[2] The so-called “Cairns Court House Complex” refers to the former courthouse located between The Esplanade and Abbott Street.  Some years ago, that courthouse was sold by the State and incorporated into a hotel and apartment development.  This proceeding arises in the context of complaints brought under the Justices Act 1886 against the applicant, which is subject to eight charges of starting “assessable development” on the land when no development permit was in force.  The charges allege contraventions of s 4.3.1 of the Integrated Planning Act 1997 (Qld) over the period 31 July to 22 October 2004.  Whether the development took place on a “registered place” relates both to whether an offence was committed, and also, if it was, to the maximum penalty which may be imposed.

[3] The charges came before a Magistrate, who accepted the parties’ mutual position that it would be beneficial if a possibly definitive issue, that is, whether or not the old courthouse was a “registered place”, were determined by this proceeding in the Supreme Court, before any further hearing of the charges proceeded in the Magistrates Court.  Neither party raised any dispute about the facts as a bar to my granting final relief.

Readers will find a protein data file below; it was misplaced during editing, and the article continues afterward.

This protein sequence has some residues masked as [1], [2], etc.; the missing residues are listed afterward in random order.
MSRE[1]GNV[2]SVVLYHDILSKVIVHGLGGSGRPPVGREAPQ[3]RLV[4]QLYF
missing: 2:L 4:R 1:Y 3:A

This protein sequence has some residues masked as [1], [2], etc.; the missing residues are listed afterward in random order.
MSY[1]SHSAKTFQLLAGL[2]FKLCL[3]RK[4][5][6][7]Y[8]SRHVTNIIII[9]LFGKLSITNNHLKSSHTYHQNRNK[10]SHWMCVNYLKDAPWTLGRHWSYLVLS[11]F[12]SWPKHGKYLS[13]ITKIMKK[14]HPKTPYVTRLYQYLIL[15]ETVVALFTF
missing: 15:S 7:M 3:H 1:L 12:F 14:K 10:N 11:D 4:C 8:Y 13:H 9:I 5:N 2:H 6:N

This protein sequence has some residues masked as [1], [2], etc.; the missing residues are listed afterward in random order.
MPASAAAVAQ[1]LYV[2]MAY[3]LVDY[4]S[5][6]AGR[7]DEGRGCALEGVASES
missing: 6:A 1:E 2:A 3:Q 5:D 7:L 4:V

[4] Two pieces of legislation fall for consideration.  The former in time is the Heritage Buildings Protection Act 1990 (Qld), which commenced on 11 March 1990, and expired on 20 August 1992.  It provided for the listing and protection of heritage buildings.  They were specified in a Schedule to the Act.  Part B of the Schedule, under the heading “Local Authority Cairns City”, specified “Court House 38-40 Abbott Street Cairns”. 

[5] That was obviously not a precise delineation of the extent of the property.  Section 3(2) provided that “where there is any doubt as to the boundaries of, or what comprises, a heritage building, the boundaries or the composition of the heritage building are or is to be such as are or is certified by the Minister…”.  On 10 January 1992, the relevant Minister issued a certificate under that provision, attaching a plan which covered the entire old courthouse complex.  The certificate included this statement:  “No citation has yet been approved for the above heritage building”.